January 6, 2021 marks the 84th anniversary of the death of Saint Brother André (January 6, 1937).
In the days – if not hours – following Brother André’s death, a significant amount of letters, telegrams and cards of sympathy arrived at the monastery’s post office. A brief inventory of this correspondence is made in the wake of the opening of the trial for Brother André’s canonization in 1940, and lists more than 700 letters of sympathy.
Two years ago, while I was looking for the archives of the Cause’s Office, I came across a small brown suitcase with the inscription “Cause of Brother André”. I thought I had stumbled upon one of the suitcases used to transport documents to Rome. When I opened it, I was surprised to find an old slide projector instead! I thought, “What have I stumbled upon again? It was only some time later, while working on other archives of the Cause, that I was able to put the pieces of this puzzle back together.
The Roland-Gauthier Archives and Documentation Centre has 245 documents about Brother André. Of these, 119 are biographies, sometimes in 2 copies, written by about forty different authors (including translations).
The Archbishops of Montreal had a role to play throughout the steps leading up to the canonization of Saint Brother André. Some were prominent players while others were more discreet. Here is an outline of the history of their participation in the canonization.
On October 30, 2010, the canonization of Saint Brother André was celebrated with a Mass of Thanksgiving at the Olympic Stadium in Montreal. This is the second time in 30 years that the Stadium has hosted an event concerning Brother André: the first event took place on June 20, 1982 on the occasion of Brother André’s beatification. Archbishop Paul Grégoire, Archbishop of Montreal, gave the homily for the occasion.
A Significant Event that Marked My Life and that of the Congregation Of Holy Cross
On October 30, at the Olympic Stadium, there were many of us from the Holy Cross family, gathered with more than 40,000 people to give thanks to God for having given us this exceptional man, Brother André. He is the first member of our religious community and the first man born in the country to be declared a saint for the whole world.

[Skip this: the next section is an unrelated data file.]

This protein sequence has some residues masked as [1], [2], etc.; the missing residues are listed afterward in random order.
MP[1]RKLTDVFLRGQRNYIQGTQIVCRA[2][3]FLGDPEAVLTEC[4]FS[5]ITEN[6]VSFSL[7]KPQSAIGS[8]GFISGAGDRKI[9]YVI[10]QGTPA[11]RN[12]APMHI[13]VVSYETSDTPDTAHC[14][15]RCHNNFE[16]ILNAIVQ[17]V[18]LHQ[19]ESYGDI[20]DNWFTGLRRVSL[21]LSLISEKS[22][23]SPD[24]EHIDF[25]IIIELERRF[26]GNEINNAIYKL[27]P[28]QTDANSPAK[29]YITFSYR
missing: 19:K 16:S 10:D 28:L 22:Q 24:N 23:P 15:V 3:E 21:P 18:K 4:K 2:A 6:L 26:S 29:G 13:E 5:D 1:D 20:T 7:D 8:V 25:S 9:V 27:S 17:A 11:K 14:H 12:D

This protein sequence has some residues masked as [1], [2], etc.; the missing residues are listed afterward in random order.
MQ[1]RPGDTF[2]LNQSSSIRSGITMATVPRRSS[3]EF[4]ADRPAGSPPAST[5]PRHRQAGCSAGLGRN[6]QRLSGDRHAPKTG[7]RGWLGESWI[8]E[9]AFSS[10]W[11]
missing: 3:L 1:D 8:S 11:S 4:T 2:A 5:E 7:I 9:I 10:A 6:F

As soon as Brother André died, many pious images were produced and distributed by the Oratory. They are usually wallet-sized images with a representation of Brother André on one side and a prayer text on the back. The inscriptions on the back of these images give them great interest.
I have been employed at Saint Joseph’s Oratory of Mount Royal for a little over five years. I was not at the Oratory at the time of Brother André’s canonization. I wasn’t even in Montreal. Although I remember where I was and what I was doing in October 2010, to tell the truth, I knew very little about the man Pope Benedict XVI had just canonized.
It’s been ten years already. Not by accident was Brother André canonized on October 17, the International Day for the Eradication of Poverty. His whole life was dedicated to relieving the sufferings of others, giving them hope and telling them they were beloved by God.
“I have always left the Oratory in God’s hands… he will do with it what he will.” The 10th anniversary of Brother André’s canonization reminds us that these words pronounced by this humble brother with the heart of an apostle are still full of relevance and promise.
Each year, several thousand schoolchildren come to visit the Oratory. They are always impressed by the character of Saint Brother André and by the immense house of prayer that he erected with his friends in honor of Saint Joseph.
Several years ago a diocesan priest from the South Shore gave this touching testimony on his website: “If I am free on a Sunday, I like to participate in one of the Sunday Masses at Saint Joseph’s Oratory of Mount Royal. The liturgy is simple. The singing is beautiful. And above all, the gathering of the faithful speaks volumes. The testimony of people’s faith, modest but real, stimulates my faith and my hope… People of all nations, of all colors, of all ages, of all states of health and probably of diverse religions, come to pray to God during the Eucharist, and to Saint Joseph in the huge hall with votive lamps and to Brother André at his tomb. It is truly the universal Church that is present here and it is, visibly, the salvation wrought by Jesus for all that is manifested here.”